Through effective and coordinated effort, India withstood the fury of Cyclone Phailin, signalling better disaster preparedness as a similarly deadly storm had killed 10,000 people 14 years ago.
The authorities now face the daunting task of resettling thousands of people uprooted from their homes and livelihoods.
Accurate weather prediction and timely evacuation helped avert human tragedy, but the cyclone has brought heavy destruction, flattening lakhs of homes in low lying areas, uprooting trees and strewing roads with trees and debris and damaging thousands of telecoms towers.
The cyclone affected nearly 9 million people and destroyed paddy crops worth about Rs2,400 crore, although both Odisha and Andhra Pradesh escaped human catastrophe.
While 23 people have died, all but two of them in Odisha, most of the casualties were caused by wall collapse, uprooting of trees and in floods.
Communication links were disrupted by the strong winds that reached speed of up to 220 kmph and Ganjam district in Odisha bore the brunt of the storm.
Odisha revenue minister S N Patro said 14,514 villages in 12 districts have been affected, hitting a population of 80,53,620.
Over 2.34 lakh houses have been damaged and more than 8.73 lakh people evacuated.
The gushing waters destroyed standing crops in over five lakh hectares, causing an estimated loss of Rs2,400 crore, he said.
The disturbances in electricity transmission due to cyclone Phailin were comparatively manageable and were attended to in time, the state power ministry said.
"Required load and generation were managed in a balanced manner so as to secure stable transmission frequency," it said in a statement.
In Andhra Pradesh, the load was reduced to about 9,000 megawatt (MW) against normal demand of 10,000 MW and in Odisha, it was 600 MW against the normal demand of 2800 MW.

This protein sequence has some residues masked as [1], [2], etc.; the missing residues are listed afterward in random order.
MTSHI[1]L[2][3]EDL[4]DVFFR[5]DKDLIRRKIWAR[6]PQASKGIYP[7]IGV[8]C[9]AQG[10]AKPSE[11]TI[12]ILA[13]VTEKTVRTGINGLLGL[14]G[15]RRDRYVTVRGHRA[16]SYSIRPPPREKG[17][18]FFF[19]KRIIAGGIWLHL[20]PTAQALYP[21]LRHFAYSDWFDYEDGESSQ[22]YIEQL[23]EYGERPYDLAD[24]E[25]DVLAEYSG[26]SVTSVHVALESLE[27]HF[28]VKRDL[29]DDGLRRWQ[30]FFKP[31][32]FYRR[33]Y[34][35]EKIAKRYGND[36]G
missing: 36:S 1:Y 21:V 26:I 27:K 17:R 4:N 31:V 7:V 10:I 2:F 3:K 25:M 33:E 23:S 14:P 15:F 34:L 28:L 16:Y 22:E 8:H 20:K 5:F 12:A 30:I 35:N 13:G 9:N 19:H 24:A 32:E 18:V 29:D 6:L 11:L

Meanwhile, a Panama-registered cargo ship M V Bingo, with iron ore loaded from Haldia Port, was reported to have sunk in rough seas, but its crew was rescued after a Coast Guard Dornier aircraft spotted them in a lifeboat off the coast of West Bengal.
While Cyclone Phailin has weakened into a cyclonic storm with wind speed between 60 and 70 kmph, defence and paramilitary personnel are now engaged in relief and rehabilitation work and restoring badly hit infrastructure.
Cyclone Phailin, with gusts of 230 kph, uprooted trees, blew away hoardings and overhead water tanks and mangled communication and electricity wires at the start, had fizzled out with friction from land as it moved to the interior areas of the state, bringing with it heavy rainfall in neighbouring areas of Chhattisgarh, Jharkhand, Bihar and eastern Uttar Pradesh.
Metreologists have issued a flood alert in Bihar with the Kosi and Gandak rivers flowing over the danger mark.
Train service from Kolkata to Puri were restored on Sunday and state government officials said electricity supply and telecommunications in Orissa will be restored to normal very quickly.
In Andhra Pradesh, striking employees had agreed to resume duty ahead of the cyclone and the damage was less than feared. However, the National Disaster Management Authority (NDMA) had deployed 29 teams in rescue operations in Odisha, 19 teams in Andhra Pradesh and seven in West Bengal.
"Seventy-eight thousand fishermen were not allowed to go to sea, which averted any major casualty. We have given 10 kg rice to each fishermen as compensation," said an NDMA spokesperson. Currently, 1,073 relief camps in Odisha and 135 camps in Andhra Pradesh were operational.